New York could soon be a state that allows patients with post-traumatic stress disorder (PTSD) legal access to medical marijuana.
Earlier this week, the Republican-dominate state Senate put its stamp of approval on a proposal that would incorporate PTSD into the Compassionate Care Act. The bill, sponsored by Senator Diane Savino, would give “victims of domestic violence, rape victims, police officers and firefighters” the ability to purchase cannabis medicine.
"We were doing two things when we were adopting the Compassionate Care Act," Savino told the Senate prior to the vote. "We were developing a public health policy and we were also re-socializing the way people think about marijuana after having spent close to 70 years being told over and over that marijuana is dangerous and marijuana is bad, that there are good drugs and there are bad drugs, that good drugs come from the pharmacy and bad drugs come from the black market. And that's what we were trying to change."
The bill is now on its way to the desk of Governor Andrew Cuomo, who, according to a spokesperson in his office, is planning to review the legislation, but has not yet determined whether he will sign it into law.
New York has been working for the past several months to expand its medical marijuana program in such a way that prevents it from meeting its untimely demise. The state announced last year that it would start allowing patients suffering from chronic pain to participate in the program, a move that is expected to give thousands more people permission to purchase cannabis products from dispensaries all over the state.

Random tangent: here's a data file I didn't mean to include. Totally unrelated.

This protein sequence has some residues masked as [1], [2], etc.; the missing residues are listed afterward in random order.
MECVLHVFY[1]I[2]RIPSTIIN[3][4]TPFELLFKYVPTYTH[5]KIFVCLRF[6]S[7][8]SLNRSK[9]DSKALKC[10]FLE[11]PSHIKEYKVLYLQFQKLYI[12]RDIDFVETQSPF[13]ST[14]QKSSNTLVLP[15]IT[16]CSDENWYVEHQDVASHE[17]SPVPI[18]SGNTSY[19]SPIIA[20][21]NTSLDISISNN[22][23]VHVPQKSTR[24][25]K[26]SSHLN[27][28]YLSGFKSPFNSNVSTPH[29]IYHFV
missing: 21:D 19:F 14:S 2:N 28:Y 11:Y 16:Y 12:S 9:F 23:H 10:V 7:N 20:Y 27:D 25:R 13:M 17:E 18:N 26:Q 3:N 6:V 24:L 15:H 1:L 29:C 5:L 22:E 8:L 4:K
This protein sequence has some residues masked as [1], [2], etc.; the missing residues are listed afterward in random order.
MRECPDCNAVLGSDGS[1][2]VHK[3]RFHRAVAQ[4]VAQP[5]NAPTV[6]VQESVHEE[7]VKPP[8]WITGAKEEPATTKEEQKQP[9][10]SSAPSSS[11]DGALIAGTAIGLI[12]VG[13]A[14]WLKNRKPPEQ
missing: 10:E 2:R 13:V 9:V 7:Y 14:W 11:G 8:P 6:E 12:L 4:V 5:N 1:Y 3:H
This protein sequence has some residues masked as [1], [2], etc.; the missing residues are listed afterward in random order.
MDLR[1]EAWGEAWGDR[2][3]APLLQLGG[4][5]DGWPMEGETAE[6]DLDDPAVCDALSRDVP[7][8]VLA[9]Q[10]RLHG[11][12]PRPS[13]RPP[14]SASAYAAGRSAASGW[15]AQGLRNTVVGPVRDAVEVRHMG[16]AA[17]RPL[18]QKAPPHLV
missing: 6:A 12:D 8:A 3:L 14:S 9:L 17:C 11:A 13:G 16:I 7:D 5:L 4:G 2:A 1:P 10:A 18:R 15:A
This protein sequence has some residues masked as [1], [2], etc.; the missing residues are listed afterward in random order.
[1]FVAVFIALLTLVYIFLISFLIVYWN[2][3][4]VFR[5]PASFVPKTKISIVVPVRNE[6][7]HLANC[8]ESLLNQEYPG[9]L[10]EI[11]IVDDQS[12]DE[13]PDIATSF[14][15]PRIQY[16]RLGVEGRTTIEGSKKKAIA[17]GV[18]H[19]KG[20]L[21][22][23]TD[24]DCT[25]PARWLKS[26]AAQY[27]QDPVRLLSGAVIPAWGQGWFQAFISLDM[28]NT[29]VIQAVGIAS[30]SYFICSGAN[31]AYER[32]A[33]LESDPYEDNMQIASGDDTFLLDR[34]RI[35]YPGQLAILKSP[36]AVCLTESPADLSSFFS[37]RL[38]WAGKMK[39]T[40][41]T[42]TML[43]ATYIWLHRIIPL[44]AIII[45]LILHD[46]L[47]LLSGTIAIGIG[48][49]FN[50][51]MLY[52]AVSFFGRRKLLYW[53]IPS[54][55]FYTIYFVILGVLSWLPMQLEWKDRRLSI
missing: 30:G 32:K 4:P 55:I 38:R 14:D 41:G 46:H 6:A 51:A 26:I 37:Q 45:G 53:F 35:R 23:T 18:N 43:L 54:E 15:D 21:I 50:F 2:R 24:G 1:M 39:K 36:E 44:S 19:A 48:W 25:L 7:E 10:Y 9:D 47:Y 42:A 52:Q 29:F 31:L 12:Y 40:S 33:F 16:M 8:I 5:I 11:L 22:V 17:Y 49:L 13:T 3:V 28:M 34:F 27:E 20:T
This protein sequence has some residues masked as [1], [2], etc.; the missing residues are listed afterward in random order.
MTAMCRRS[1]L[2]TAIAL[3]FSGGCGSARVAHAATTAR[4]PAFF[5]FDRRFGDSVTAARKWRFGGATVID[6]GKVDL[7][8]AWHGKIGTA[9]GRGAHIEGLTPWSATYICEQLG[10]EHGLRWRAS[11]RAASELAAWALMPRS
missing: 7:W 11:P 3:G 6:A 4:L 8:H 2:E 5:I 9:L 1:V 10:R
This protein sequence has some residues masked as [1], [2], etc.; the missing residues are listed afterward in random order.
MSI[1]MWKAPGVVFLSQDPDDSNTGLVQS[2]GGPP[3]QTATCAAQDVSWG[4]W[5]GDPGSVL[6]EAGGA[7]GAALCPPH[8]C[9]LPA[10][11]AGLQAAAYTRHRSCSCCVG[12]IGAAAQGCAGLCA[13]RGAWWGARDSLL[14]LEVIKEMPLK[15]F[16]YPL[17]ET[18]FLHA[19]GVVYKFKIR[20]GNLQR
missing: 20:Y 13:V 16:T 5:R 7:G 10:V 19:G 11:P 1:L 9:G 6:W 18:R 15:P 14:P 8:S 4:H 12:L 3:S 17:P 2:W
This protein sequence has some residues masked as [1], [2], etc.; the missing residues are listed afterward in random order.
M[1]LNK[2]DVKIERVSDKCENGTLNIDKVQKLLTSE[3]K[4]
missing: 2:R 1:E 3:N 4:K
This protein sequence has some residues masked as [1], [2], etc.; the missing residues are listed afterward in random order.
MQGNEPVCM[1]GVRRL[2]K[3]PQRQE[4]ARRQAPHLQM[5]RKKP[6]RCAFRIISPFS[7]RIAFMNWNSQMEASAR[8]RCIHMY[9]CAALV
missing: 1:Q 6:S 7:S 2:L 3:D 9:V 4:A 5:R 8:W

Health officials are also pushing to expand the number of dispensaries permitted to sell cannabis products. The situation has caused the state’s existing cannabis companies to file a lawsuit against the health department, arguing that its willingness to expand the market before patient numbers reside at an expectable level “will immediately launch the collapse of the medical cannabis industry in New York.”
Incidentally, the addition of PTSD could give thousands more patients the ability to use medical marijuana.
However, there is concern that the state may not be ready to give medical marijuana to PTSD patients, as health officials, who have the ability to add any condition to the program, have not yet determined the condition is deserving of Compassionate Care status.
It is distinctly possible that if the governor does overlook PTSD as a qualified condition in the coming weeks, health officials could bring it up for consideration later this year.
But marijuana advocates believe the time to act is now.
"PTSD is a serious problem facing New York's veterans," said Bob Becker, legislative director for the New York State Council of Veterans Organization. "We applaud the legislature for passing this legislation, and urge Governor [Andrew] Cuomo to sign it."